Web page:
The sculpture is a symbolic representation of the preaching of John Wesley. The monumental hand is positioned upright, and curled into a fist around a cross. As the inscription details, the pedestal is a short set of steps, representing the medieval horse block Wesley preached from in Wednesbury, some two miles away.
The bronze hand grasping the cross suggests a period of great spiritual and social upheaval. It represents in a dramatic and robust way the acceptance of Wesley's message by the people of the area. The relationship between the hand and the cross draws upon other symbols of power and revolution among ordinary people, thereby underlining the way in which Wesley was seen by many as a social as well as a religious reformer, and Methodism as a precursor of the socialist movement. It also alludes to the social unrest in West Bromwich and more especially Wednesbury following Wesley's visits to the town, notably in 1743, when the local gentry put pressure on local miners to disrupt Wesley's meetings and plunder the homes of those who sheltered Methodist ministers.
The artist's brief, prepared by PACA, stated that the theme for the sculpture was to be the commemoration of the preacher John Wesley. Four sculptors were shortlisted and invited to submit maquettes and drawings, and Chris Dunseath was chosen for the commission in April 1989. The piece was cast at the Morris Singer Foundry in Basingstoke. Following installation, the work was unveiled by Councillor Davis, leader of Sandwell Metropolitan Borough Council.
Reaction to the sculpture was mixed. The Wednesbury Methodist minister, Rev Barker, queried the decision to site the sculpture in West Bromwich, given that Wesley had much closer associations with Wednesbury. Another Methodist, Martin Ludlow of Aldersgate Church in London, argued that a figurative monument to Wesley would have been more appropriate, and suggested Manning's figure of John Wesley holding his Greek New Testament in Westminster Hall should have been used as a model.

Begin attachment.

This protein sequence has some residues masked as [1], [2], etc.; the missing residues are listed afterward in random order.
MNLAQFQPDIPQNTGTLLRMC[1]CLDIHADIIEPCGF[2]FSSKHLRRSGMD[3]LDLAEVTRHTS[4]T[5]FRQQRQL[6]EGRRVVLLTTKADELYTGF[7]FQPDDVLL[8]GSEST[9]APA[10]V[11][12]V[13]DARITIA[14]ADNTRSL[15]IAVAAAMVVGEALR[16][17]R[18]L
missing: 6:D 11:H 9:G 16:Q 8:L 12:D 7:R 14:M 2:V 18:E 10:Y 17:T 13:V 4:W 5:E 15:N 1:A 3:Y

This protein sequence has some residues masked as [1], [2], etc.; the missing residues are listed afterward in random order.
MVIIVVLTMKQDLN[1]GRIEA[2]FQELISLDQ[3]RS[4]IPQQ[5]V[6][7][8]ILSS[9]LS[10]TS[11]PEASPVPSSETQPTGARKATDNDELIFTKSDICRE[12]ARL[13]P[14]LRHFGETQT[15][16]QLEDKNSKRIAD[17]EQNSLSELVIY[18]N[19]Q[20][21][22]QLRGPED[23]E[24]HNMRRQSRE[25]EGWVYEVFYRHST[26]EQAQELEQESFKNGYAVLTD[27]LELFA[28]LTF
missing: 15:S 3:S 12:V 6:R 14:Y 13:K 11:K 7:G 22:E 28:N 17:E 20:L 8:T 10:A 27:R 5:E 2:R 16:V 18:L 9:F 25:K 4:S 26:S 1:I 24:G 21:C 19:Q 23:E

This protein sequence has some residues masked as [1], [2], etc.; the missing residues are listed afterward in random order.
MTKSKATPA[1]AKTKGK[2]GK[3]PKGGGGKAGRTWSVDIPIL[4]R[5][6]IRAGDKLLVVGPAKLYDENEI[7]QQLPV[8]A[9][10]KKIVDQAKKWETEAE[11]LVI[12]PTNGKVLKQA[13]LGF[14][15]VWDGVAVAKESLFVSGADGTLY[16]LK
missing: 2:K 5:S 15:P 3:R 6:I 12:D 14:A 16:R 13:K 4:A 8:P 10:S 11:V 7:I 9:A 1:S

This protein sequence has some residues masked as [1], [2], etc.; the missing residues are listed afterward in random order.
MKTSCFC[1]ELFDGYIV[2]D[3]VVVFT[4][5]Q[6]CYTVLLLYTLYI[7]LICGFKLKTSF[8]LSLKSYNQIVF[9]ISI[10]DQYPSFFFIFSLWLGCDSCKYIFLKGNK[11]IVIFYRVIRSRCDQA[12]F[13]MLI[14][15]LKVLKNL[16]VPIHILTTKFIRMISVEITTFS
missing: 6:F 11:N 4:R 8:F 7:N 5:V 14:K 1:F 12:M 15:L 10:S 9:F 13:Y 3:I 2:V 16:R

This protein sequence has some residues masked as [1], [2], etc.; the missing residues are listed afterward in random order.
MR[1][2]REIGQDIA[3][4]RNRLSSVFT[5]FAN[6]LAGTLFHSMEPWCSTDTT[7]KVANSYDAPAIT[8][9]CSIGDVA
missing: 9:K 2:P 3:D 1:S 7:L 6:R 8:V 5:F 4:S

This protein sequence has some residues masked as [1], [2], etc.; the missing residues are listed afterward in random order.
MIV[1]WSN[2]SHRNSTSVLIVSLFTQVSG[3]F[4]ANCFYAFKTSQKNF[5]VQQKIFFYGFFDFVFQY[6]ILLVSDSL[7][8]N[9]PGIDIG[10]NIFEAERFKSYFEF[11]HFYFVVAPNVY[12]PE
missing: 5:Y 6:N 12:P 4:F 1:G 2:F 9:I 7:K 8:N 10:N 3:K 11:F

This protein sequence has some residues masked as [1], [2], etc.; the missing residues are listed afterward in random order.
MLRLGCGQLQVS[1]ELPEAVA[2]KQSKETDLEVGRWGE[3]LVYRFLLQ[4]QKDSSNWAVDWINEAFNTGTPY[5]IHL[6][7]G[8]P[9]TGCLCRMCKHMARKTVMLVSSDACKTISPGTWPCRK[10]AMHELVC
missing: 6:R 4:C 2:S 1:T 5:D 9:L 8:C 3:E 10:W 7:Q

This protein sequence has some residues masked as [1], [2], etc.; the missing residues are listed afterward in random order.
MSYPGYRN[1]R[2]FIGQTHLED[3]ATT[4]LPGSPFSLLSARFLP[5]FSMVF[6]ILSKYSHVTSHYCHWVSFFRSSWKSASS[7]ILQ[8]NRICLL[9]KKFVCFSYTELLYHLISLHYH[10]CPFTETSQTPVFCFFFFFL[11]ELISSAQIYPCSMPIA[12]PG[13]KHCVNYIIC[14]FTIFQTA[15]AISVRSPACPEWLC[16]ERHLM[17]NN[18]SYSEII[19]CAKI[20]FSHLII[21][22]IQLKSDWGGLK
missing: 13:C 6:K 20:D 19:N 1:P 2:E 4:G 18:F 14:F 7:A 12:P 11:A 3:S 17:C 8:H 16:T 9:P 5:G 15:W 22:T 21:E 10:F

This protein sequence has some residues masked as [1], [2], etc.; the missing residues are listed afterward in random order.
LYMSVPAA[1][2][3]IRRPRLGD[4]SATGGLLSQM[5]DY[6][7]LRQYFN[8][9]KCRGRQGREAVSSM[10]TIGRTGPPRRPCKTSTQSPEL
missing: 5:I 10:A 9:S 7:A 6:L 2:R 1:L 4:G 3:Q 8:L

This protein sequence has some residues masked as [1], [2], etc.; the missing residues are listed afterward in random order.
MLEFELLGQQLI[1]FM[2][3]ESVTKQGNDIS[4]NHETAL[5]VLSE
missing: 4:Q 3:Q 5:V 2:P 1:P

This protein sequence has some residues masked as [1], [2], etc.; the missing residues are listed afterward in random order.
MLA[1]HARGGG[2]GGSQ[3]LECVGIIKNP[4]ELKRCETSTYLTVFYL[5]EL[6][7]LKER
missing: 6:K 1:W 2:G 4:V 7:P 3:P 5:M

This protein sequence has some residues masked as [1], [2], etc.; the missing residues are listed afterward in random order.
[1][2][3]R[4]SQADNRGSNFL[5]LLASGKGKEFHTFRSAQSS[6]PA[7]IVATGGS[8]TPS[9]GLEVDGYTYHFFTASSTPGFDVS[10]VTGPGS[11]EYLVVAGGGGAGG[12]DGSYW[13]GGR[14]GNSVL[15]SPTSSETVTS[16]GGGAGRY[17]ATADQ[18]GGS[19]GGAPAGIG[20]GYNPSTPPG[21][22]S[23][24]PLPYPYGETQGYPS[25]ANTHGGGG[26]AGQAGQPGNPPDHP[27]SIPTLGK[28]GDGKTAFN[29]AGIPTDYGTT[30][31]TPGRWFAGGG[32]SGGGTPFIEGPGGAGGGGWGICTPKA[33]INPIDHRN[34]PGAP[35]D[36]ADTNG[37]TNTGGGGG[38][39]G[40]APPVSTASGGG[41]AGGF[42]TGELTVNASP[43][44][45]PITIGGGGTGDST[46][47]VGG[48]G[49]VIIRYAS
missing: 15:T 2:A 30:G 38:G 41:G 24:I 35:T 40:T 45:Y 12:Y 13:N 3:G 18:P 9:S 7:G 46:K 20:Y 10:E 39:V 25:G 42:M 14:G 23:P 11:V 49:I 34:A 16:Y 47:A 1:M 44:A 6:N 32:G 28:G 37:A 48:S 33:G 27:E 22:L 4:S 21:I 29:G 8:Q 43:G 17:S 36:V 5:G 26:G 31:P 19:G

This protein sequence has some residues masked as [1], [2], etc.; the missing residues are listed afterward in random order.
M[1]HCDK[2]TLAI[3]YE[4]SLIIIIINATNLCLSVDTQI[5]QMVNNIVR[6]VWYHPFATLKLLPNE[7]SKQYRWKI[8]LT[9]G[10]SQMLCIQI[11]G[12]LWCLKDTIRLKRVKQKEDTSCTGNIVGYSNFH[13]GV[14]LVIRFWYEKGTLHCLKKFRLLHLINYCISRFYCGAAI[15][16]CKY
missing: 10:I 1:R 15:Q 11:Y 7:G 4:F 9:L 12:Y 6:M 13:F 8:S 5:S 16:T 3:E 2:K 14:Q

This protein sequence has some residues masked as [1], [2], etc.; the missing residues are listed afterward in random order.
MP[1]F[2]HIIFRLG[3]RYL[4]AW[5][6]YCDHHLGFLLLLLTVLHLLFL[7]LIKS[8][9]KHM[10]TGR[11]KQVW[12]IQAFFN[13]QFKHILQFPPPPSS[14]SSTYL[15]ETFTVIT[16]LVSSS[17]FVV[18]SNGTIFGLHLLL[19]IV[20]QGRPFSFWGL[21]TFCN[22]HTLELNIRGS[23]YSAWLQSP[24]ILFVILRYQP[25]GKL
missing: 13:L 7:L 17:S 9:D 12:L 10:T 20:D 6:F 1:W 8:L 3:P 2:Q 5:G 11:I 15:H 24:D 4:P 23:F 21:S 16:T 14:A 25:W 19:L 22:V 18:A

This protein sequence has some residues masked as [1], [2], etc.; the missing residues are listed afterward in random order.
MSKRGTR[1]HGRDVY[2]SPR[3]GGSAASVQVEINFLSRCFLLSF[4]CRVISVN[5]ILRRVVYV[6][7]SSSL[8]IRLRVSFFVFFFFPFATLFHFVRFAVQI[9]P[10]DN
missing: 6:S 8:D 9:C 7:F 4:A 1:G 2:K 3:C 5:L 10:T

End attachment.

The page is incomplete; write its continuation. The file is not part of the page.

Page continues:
This sculpture cost £16,000. (1)
John Wesley (1703-1791) was an evangelist and the founder of the Methodist religion. Born in Lincolshire, England, he was educated at Oxford where, with his brother Charles, he founded the Holy Club. He was ordained a priest in 1728. In 1735 both went as missionaries to Georgia where they established the principles of Methodism. He founded the first Methodist Chapel in Bristol in 1739.
Wesley's itinerant preaching brought him to West Bromwich and the surrounding area. The medieval horse block from which he preached was preserved at the Wesley Chapel in Springhead, Wednesbury, until its demolition.
On plaque on steps: THIS SCULPTURE, BY CHRIS DUNSHEATH, IS DEDICATED/ TO JOHN WESLEY, PREACHER AND RELIGIOUS REFORMER,/ WHO PREACHED MANY TIMES IN THE 18TH CENTURY/ IN WHAT IS NOW THE BOROUGH OF SANDWELL,/ INCLUDING THE NEARBY OAK HOUSE./ HIS BIBLICAL TEACHING RESULTED IN A REVIVAL/ OF THE METHODIST MOVEMENT// THE HAND AND CROSS IS A SYMBOLIC REPRESENTATION/ OF HIS MESSAGE BEING ACCEPTED BY THE PEOPLE./ THE STEPS REFER TO THE MEDIEVAL HORSE BLOCK/ FROM WHICH WESLEY PREACHED. THE HORSE BLOCK/ IS CURRENTLY SITED BESIDE THE WESLEY CHAPEL/ AT SPRINGHEAD IN WEDNESBURY.// THIS SCULPTURE WAS UNVEILED ON 23RD OCTOBER 1989/ BY COUNCILLOR R. DAVIS, LEADER OF SANDWElL METROPOLITAN BOROUGH COUNCIL.
PMSA recording information